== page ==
Food & Culture

New Georgetown Protest Mural Takes on Climate Change, South Seattle Air Pollution

The collaboration between Seattle artist Craig Cundiff and anti-gasoline organization Coltura debuted last weekend.

By Michael Rietmulder November 17, 2017


Craig Cundiff says he knows the effects of climate change all too well. The New Orleans native relocated to Seattle a few years after Hurricane Katrina devastated his hometown. Part of Seattle’s appeal was the ability to live in the city without owning a car. For the visual artist, ditching the automobile was more of a money saver than exhibition of environmental wokeness. Still, there’s a slight hint of pride in his voice when he mentions being car-free for more than a decade.

Cundiff’s work never has never been especially politically, often dealing in abstract portraiture instead. (His “hipsters” series, in particular, is a colorful blast.) But something clicked at the end of this summer.

Hurricane Harvey had just rocked Houston, while Irma and Maria were circling in the Caribbean. The wildfires roiling across the Northwest left Seattle blanketed in a smoke thicker than the soot that accumulates on Cundiff’s windows from Rainier Avenue traffic.

“It’s definitely something we have to live with every day, cleaning this soot and the smog off our windows,” he says.

The 32-year-old was already mulling ideas for a mural contest held by Coltura, a Seattle-based organization aimed at weaning America off gasoline, when his son asked to go to the beach. Because of the wildfires, Seattle was under an air quality watch and Cundiff had the challenge of explaining climate change to a 4-year-old who just wanted to play at the beach.

His son already had his beach goggles in hand and they grabbed an old dust mask lying around for an impromptu photo shoot that became inspiration for Cundiff’s striking new Georgetown mural. The nearly 2,100-square-foot painting, dubbed “My Child, Our Air,” was unveiled on the Vale Street side of the old Poppleton Electric & Machinery Co. building (969 S. Nebraska St.) last weekend.

The sprawling mural depicts his son, face covered by the mask and goggles, in front of a familiar scene of gridlocked Seattle traffic. The hazy orange sun from those wildfire days looms above the snarled highways engulfed in smoke.

“I didn’t want to make it overly dystopian or a bummer or really preachy,” Cundiff says. “I wanted it to be this piece that engaged first and then the ideas start opening up.”

Its placement in industrial Georgetown is no accident. Home to Boeing Field and industry along the Duwamish River Valley, South Seattle in general has been disproportionately affected by air pollution. (“Even right now there’s probably a bunch of semi-trucks parked around the mural,” Cundiff quips.) Asthma rates, which are known to be triggered or worsened by air pollution, are more than 30 percent higher in South Park than the citywide average.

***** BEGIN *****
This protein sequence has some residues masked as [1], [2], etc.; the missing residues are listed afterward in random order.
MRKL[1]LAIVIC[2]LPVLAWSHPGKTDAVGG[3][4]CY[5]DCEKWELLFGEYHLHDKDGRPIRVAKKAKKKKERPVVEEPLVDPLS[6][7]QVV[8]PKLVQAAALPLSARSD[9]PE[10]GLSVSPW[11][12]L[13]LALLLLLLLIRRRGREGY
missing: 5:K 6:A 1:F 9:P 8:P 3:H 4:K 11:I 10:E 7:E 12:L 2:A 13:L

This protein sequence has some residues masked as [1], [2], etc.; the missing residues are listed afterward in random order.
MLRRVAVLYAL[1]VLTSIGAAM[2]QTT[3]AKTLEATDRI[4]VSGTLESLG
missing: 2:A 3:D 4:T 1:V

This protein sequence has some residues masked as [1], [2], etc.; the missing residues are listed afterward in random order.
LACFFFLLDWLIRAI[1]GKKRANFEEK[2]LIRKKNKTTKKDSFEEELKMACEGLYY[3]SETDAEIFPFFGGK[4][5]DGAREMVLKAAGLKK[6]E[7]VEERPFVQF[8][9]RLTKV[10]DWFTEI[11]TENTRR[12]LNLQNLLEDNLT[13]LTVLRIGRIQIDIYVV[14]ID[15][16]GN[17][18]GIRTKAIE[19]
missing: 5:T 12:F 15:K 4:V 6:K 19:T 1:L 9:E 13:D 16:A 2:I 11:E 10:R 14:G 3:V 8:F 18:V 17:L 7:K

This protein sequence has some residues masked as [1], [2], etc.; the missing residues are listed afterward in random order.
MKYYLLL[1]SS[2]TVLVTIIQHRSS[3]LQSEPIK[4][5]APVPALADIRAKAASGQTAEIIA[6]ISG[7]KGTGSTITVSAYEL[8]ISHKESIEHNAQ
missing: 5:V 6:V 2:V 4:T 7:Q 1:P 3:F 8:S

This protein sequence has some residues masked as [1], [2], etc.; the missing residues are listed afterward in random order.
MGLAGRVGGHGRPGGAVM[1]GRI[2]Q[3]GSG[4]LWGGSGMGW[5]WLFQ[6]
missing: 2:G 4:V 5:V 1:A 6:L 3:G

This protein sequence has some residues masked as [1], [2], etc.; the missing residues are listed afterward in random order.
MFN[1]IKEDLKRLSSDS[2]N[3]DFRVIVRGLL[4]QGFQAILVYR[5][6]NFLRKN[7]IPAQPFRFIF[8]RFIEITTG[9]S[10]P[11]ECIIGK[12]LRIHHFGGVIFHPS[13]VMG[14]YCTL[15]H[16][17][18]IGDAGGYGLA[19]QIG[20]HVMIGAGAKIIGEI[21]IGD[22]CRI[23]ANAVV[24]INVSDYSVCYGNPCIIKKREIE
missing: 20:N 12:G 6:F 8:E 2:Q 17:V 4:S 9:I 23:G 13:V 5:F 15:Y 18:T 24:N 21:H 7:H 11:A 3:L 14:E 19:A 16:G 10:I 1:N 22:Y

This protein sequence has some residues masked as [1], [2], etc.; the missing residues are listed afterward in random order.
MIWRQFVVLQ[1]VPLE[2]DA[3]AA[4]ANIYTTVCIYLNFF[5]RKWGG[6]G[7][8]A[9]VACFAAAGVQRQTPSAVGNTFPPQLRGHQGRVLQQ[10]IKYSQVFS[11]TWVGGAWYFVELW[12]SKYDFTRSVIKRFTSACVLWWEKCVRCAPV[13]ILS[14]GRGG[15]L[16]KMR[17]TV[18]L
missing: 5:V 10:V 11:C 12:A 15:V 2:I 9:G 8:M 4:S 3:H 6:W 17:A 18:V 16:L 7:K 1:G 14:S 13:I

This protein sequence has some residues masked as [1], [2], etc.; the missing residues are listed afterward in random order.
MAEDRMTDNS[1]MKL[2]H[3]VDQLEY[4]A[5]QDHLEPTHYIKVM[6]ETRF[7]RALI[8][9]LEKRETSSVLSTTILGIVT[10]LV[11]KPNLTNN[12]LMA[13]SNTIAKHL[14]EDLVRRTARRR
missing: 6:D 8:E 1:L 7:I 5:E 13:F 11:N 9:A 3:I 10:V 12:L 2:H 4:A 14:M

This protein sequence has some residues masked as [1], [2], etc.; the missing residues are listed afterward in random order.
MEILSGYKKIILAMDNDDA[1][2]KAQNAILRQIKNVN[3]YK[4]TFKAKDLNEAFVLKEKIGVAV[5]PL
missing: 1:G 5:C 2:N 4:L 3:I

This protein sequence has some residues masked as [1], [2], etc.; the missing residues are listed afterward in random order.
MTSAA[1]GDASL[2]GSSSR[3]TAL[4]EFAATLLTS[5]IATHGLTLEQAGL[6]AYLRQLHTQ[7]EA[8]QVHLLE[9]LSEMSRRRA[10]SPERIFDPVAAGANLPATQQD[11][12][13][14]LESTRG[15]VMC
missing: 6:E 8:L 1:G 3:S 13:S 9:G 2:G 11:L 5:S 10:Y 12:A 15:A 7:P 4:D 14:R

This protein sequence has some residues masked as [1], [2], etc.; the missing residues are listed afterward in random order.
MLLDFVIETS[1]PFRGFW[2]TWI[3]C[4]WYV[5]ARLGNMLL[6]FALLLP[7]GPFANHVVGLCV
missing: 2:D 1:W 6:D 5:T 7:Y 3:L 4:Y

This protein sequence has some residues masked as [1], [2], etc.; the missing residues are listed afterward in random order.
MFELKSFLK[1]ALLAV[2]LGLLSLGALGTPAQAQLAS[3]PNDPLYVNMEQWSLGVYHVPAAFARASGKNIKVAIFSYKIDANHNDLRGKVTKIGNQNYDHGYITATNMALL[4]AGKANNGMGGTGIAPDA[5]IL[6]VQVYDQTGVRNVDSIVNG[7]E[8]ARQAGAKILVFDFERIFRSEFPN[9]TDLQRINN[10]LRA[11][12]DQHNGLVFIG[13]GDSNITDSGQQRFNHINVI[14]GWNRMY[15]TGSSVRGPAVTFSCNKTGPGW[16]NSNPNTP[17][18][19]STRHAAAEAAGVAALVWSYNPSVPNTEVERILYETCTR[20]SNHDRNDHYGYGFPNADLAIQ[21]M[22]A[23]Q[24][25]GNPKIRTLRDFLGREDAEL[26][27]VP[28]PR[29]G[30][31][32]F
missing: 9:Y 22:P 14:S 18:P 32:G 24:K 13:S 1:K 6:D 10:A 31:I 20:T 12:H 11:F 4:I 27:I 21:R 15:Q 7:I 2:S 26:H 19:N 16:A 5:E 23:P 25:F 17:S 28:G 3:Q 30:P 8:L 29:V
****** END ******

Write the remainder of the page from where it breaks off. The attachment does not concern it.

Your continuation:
Cundiff’s first activist-driven piece may not be his last. The idea of art-with-a-message working toward “some sort of better place” was rewarding, he says. Especially with an issue near and dear to his heart.

“Climate change is something we think is going to be 20, 30 years down the line, but it’s actually right here, right now,” Cundiff says. “So, right now is the time to act on it.”

Join The Must List

Sign up and get Seattle's best events delivered to your inbox every week.

Follow Us

Book Excerpt: A Fun Ride

Book Excerpt: A Fun Ride

Biking Uphill in the Rain explores Seattle’s robust bicycling culture

Despite Seattle’s infamous hills and seemingly constant drizzle, the city is known across the United States for its strong bicycling culture. Bicycling magazine, in fact, has named Seattle the best bike city in the country. A new book by Tom Fucoloro, the founder of the popular Seattle Bike Blog, takes a deep dive into the…

Arts: Picture Perfect

Arts: Picture Perfect

Robin Layton is nothing short of a Seattle treasure

Much like capturing the perfect moment on film, photographer Robin Layton’s life is a series of moments that are almost hard to believe. Some would call them coincidences, and others, instances of fate. Remember that iconic photo of a grinning Ken Griffey sliding across home plate (“The Smile at the Bottom of the Pile”) to…

Datebook: Fall Arts Finds

Datebook: Fall Arts Finds

A look at some of the upcoming season’s hottest works

As the long, hot days of summer melt away into cooler temps and earlier evenings, Seattleites are about to make the seasonal shift toward indoor activities. While monthly art walks and occasional museum visits are popular year-round, for those in the know, back-to-school sales also signal the start of Fall Arts: the time of year…

A City by Design

A City by Design

Seattle Design Festival seeks to create equitable, thriving communities

THE LARGEST DESIGN FESTIVAL in the Pacific Northwest is right around the corner, and organizers are asking residents to weigh in on Seattle’s future self. The Seattle Design Festival, which began in 2011, runs from Aug. 19-24. It features interactive cultural events across the city with an overarching theme of “Curiosity.” Festival organizers anticipate that…